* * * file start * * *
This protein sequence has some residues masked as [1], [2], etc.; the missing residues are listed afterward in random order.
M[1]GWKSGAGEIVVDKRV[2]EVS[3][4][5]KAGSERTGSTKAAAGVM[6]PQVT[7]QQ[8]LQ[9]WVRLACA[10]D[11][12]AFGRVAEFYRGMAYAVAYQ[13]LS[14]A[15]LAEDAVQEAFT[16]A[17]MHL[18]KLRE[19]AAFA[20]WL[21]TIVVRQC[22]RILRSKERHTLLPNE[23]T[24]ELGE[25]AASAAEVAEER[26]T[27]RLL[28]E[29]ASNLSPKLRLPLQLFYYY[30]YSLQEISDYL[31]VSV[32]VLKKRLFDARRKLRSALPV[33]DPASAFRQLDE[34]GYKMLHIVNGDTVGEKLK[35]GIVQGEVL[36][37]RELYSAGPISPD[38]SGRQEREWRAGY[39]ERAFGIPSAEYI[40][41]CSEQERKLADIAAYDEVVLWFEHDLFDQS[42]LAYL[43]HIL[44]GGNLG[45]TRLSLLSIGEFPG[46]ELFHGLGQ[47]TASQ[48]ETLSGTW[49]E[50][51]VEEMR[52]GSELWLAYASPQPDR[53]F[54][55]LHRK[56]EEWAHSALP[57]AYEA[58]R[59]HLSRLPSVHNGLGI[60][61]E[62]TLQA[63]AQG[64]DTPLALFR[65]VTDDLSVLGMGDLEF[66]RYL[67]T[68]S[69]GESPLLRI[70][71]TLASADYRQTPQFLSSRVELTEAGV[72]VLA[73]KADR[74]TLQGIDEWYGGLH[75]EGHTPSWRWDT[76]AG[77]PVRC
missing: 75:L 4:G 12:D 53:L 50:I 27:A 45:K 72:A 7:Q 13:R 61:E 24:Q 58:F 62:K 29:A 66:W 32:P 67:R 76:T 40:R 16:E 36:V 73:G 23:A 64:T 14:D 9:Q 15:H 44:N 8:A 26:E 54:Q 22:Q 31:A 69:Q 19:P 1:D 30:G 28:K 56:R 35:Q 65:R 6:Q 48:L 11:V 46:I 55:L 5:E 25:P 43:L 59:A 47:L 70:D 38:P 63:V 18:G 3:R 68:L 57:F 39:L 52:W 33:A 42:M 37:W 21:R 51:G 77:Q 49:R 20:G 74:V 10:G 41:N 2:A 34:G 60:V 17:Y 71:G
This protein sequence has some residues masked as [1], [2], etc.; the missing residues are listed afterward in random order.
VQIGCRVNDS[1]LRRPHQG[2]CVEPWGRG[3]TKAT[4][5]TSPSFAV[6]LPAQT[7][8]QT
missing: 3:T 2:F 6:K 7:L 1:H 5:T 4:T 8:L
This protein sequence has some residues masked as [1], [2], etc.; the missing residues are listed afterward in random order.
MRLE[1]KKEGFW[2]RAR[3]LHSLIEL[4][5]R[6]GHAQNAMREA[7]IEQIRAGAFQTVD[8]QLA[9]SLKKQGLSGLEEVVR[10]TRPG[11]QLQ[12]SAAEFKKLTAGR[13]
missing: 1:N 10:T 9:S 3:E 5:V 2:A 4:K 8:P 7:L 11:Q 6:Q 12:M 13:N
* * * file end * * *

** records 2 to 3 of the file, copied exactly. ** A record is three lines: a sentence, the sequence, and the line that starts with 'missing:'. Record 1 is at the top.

This protein sequence has some residues masked as [1], [2], etc.; the missing residues are listed afterward in random order.
VQIGCRVNDS[1]LRRPHQG[2]CVEPWGRG[3]TKAT[4][5]TSPSFAV[6]LPAQT[7][8]QT
missing: 3:T 2:F 6:K 7:L 1:H 5:T 4:T 8:L
This protein sequence has some residues masked as [1], [2], etc.; the missing residues are listed afterward in random order.
MRLE[1]KKEGFW[2]RAR[3]LHSLIEL[4][5]R[6]GHAQNAMREA[7]IEQIRAGAFQTVD[8]QLA[9]SLKKQGLSGLEEVVR[10]TRPG[11]QLQ[12]SAAEFKKLTAGR[13]
missing: 1:N 10:T 9:S 3:E 5:V 2:A 4:K 8:P 7:L 11:Q 6:Q 12:M 13:N